The Mountain Valley Pipeline’s (MVP) planned in-service date has slipped to 2022, and the total cost for the prolonged construction of the project has swelled to around $6.2 billion, management for sponsor Equitrans Midstream Corp. (ETRN) said Tuesday.
Discussing the midstreamer’s 1Q2021 financial results in a conference call with analysts, COO Diana Charletta said the Virginia Department of Environmental Quality and West Virginia Department of Environmental Protection have asked for more time to review MVP’s water quality permit applications.
“We do not believe that we will receive the necessary approvals during the third quarter of 2021, which we previously expected,” Charletta said. “The shift in permit timing now introduces another winter season to navigate, which led to our updated in-service target and cost.”
As for the MVP Southgate project, a planned extension of the MVP mainline into North Carolina, the COO added that “given the shift in MVP timing and expectations for the timing of Southgate permit approvals, we now are targeting Southgate construction in 2022 and in-service during spring 2023.”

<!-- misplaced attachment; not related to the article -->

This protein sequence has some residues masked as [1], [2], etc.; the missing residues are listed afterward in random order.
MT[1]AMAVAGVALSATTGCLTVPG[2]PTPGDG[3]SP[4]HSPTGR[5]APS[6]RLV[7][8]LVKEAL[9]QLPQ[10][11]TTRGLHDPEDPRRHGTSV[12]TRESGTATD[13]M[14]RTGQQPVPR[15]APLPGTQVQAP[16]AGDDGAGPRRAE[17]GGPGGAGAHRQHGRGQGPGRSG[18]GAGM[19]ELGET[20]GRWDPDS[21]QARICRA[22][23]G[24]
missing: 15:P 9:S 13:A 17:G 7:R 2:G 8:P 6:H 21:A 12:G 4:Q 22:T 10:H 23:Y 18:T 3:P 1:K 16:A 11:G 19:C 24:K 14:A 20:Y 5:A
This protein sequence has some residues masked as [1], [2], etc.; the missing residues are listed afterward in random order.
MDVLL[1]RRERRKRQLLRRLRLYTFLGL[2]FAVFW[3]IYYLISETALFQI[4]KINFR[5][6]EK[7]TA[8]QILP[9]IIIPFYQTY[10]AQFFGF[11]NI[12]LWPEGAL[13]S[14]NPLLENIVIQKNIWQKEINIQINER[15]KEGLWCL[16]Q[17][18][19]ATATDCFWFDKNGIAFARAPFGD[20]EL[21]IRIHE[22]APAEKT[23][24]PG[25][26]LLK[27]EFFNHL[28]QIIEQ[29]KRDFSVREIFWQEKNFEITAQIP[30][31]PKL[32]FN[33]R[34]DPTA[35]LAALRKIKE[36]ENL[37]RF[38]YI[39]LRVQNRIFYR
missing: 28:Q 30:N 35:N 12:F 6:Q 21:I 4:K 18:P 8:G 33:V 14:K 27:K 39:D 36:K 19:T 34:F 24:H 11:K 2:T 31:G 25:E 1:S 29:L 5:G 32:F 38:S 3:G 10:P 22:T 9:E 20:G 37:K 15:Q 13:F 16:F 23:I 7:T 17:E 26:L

ETRN had previously hoped to bring the original 303-mile, 2 million Dth/d MVP mainline into service this year. When construction on the system started in 2018, the pipeline was estimated to cost $3.5 billion and be in service by the end of 2018. ETRN holds a 47.8% ownership stake in MVP and now expects to fund about $3.1 billion of the project costs.
Earlier this year, MVP developers notified the Federal Energy Regulatory Commission of plans to pursue new permitting to clear the way for hundreds of proposed waterbody crossings along the pipeline’s route, which begins in West Virginia and crosses into southwestern Virginia.
The latest delay for the MVP mainline comes as the North Carolina Department of Environmental Quality (NCDEQ) has again denied water quality permitting for the Southgate expansion.
The latest denial, reissued to address flaws identified in a ruling by the U.S. Court of Appeals for the Fourth Circuit, referenced the uncertainty surrounding the mainline project — which has endured multiple delays and regulatory setbacks — as a key reason behind the NCDEQ’s decision not to approve the MVP expansion.
In a denial letter issued last week, the NCDEQ wrote that it “reaffirms that it is not appropriate” to issue the permits “until it is presented with sufficient information to ensure that authorizing construction of the Southgate Project will not result in unnecessary and avoidable impacts to surface waters and riparian buffers.”
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